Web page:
• Hmm... I get an error but I found this irbs.net/internet/postfix/0404/1097.html I tested the regex with this postfix.org/pcre_table.5.html using argument: postmap -q "Received: from mail.[removed].com (adsl-75-37-61-254.dsl.frs2ca.sbcglobal.net [])" pcre:/etc/postfix/smtp_header_checks and the output was IGNORE so it is working. However it is not making changes in the email... Is the field inside main.cf wrong?
    – Kyle
    Aug 2, 2012 at 7:57
  • 1
    Shit man. I just wasted your time. It's my fault in the very beginning. smtp_header_checks was supposed to be header_checks... It works now. I'm so sorry I wasted your time. I appreciate your efforts. Thank you. pcre also works too. I'm on centos. Thanks again, bro.
    – Kyle
    Aug 2, 2012 at 8:03

To remove the sender IP from the Received header for new mail submissions, use the header_checks key instead of the smtp_header_checks option:

header_checks = regexp:/etc/postfix/header_checks_submission

The smtp_header_checks option only applies to mail that is sent from Postfix to external servers whereas the header_checks option applies to incoming mail sent from your client to Postfix.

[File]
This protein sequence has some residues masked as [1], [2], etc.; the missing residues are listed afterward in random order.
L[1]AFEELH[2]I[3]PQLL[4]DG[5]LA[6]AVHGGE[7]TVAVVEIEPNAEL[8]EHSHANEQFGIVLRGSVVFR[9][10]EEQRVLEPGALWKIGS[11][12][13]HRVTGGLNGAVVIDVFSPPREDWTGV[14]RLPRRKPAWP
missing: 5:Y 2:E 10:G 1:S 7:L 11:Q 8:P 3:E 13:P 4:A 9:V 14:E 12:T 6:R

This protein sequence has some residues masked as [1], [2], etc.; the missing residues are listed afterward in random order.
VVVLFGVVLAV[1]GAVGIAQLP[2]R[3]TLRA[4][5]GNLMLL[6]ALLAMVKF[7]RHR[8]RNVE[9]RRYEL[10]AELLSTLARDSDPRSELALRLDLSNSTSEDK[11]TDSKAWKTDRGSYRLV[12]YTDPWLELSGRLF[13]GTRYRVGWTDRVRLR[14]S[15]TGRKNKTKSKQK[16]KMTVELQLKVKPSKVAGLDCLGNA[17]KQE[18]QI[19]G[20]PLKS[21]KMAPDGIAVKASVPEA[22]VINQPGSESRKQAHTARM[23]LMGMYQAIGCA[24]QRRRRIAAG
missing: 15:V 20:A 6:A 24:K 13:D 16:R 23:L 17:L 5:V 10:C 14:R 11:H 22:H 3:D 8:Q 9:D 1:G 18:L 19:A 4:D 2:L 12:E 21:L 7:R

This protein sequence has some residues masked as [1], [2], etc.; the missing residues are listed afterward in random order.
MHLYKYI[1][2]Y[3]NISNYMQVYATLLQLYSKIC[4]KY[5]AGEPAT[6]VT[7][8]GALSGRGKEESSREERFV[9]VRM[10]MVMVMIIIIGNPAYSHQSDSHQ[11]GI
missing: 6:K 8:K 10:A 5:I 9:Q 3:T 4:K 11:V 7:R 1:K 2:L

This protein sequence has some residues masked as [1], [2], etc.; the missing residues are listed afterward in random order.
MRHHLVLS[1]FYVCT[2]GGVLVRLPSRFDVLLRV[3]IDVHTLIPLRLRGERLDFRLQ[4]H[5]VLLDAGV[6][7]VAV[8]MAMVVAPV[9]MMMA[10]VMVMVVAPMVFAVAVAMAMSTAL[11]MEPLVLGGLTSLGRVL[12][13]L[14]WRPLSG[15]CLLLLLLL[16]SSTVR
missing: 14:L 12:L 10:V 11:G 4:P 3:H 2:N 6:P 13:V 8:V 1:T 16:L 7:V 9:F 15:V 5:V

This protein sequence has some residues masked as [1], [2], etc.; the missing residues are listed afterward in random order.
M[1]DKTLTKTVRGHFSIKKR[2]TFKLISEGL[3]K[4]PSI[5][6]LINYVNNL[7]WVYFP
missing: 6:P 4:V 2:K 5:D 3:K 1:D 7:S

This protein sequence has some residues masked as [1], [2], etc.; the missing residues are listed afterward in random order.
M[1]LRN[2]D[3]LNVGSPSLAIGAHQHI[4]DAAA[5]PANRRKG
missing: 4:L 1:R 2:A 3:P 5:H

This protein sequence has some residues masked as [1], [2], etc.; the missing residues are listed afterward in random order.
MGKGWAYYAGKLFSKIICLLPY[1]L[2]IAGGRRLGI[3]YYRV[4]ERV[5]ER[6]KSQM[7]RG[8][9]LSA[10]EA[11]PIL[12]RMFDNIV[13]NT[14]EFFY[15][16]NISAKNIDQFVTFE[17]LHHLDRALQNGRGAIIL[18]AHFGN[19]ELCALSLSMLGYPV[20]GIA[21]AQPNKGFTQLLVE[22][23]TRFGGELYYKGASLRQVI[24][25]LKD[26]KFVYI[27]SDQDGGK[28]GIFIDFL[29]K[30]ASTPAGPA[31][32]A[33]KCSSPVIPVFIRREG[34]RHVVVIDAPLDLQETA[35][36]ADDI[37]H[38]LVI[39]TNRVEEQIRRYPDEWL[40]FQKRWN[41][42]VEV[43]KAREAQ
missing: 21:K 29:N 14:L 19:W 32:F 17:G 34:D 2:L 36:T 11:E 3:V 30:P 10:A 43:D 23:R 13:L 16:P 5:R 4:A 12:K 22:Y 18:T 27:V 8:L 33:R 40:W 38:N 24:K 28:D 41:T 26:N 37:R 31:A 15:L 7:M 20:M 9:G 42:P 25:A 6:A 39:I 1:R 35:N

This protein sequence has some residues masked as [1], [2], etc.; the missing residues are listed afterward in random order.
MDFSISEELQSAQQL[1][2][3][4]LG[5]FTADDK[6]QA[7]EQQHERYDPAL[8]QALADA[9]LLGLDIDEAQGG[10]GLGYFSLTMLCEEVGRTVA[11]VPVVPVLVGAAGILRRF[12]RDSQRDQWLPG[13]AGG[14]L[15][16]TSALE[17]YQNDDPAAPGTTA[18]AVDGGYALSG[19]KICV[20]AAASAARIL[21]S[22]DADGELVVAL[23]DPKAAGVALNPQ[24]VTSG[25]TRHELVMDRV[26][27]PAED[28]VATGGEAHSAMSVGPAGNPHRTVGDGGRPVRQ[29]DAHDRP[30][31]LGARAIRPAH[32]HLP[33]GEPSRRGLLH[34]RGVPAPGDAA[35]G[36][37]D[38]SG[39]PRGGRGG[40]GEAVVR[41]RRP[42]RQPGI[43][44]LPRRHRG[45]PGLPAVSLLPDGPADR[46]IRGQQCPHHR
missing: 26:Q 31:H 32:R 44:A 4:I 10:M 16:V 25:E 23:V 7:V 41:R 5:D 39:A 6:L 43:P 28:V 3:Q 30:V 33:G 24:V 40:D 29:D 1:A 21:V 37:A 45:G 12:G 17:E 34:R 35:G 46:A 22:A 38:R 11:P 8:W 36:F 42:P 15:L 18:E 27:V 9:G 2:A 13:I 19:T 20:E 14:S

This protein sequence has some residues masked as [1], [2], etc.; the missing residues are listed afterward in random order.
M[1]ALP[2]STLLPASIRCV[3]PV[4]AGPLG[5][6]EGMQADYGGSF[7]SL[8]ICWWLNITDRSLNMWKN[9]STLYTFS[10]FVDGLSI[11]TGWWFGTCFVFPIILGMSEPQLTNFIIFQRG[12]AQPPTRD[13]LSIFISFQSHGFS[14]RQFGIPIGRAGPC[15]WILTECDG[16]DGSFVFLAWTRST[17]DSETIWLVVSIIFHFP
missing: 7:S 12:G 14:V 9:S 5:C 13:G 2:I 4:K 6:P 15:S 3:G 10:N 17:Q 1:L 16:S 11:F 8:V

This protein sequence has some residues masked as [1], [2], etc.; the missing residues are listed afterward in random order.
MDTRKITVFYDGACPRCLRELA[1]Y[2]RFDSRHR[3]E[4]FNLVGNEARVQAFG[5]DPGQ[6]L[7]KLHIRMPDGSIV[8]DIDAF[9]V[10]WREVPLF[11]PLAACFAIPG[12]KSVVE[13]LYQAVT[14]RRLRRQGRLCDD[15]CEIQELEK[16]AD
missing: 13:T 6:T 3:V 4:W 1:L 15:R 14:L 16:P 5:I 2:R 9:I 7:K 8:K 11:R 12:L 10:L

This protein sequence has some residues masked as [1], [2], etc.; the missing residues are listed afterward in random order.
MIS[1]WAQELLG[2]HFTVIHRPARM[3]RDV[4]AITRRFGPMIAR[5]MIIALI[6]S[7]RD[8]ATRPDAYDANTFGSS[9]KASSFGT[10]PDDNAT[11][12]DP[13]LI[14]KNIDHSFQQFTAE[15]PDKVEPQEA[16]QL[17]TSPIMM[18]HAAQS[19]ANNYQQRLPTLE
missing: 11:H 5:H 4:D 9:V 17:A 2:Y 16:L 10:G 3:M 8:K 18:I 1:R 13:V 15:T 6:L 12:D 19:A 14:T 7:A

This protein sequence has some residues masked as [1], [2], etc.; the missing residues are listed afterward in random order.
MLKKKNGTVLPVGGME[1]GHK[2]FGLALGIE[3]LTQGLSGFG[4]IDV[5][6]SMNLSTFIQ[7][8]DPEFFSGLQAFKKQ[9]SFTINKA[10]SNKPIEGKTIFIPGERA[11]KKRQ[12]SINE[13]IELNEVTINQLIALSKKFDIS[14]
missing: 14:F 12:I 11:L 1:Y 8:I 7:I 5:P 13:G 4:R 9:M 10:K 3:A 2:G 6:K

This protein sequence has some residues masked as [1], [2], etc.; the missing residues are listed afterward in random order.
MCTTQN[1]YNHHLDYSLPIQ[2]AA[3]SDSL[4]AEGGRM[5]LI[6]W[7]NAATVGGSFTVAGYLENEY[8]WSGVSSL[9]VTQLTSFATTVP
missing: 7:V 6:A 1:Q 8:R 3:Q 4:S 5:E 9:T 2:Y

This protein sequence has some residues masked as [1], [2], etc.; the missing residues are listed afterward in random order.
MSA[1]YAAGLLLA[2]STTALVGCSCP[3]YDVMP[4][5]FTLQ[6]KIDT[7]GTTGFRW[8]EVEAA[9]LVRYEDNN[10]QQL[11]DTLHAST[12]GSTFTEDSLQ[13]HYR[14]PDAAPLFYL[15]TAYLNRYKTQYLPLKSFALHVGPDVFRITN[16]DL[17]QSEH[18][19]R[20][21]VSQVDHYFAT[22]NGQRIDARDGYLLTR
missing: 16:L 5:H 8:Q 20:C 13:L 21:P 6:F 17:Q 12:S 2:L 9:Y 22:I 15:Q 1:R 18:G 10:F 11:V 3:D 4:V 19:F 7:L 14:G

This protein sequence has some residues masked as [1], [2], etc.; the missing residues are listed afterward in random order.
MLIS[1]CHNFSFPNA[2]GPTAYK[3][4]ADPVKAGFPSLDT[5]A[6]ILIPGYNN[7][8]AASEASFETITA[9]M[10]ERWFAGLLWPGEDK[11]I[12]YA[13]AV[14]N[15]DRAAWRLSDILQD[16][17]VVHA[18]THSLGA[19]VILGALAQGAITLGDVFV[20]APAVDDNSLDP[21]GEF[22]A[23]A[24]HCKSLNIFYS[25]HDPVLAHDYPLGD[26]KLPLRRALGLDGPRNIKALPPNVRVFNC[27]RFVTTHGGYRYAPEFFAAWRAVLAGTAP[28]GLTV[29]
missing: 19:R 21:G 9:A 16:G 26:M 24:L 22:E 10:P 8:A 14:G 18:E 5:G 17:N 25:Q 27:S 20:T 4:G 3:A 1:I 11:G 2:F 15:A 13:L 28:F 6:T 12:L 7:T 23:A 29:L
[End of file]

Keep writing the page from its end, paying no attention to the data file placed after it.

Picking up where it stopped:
See also the How Postfix receives mail at http://www.postfix.org/OVERVIEW.html for an overview of the components, mail goes from smtpd -> cleanup -> incoming queue. The smtpd process receives mail and injects the Received header with the sender IP address. The header_checks(5) option is processed by the cleanup(8) component which sanitizes email headers.

It is not recommended to set such a header_checks option globally in your main.cf as this would modify the Received header in all emails, even those received from external servers. Instead, you should configure your client to send email through a dedicated submission service on port 587, and configure Postfix to rewrite the headers for these authenticated submissions only.

In /etc/postfix/master.cf, add the following -o lines after the submission line:

submission inet n       -       y       -       -       smtpd
  # Require SASL authentication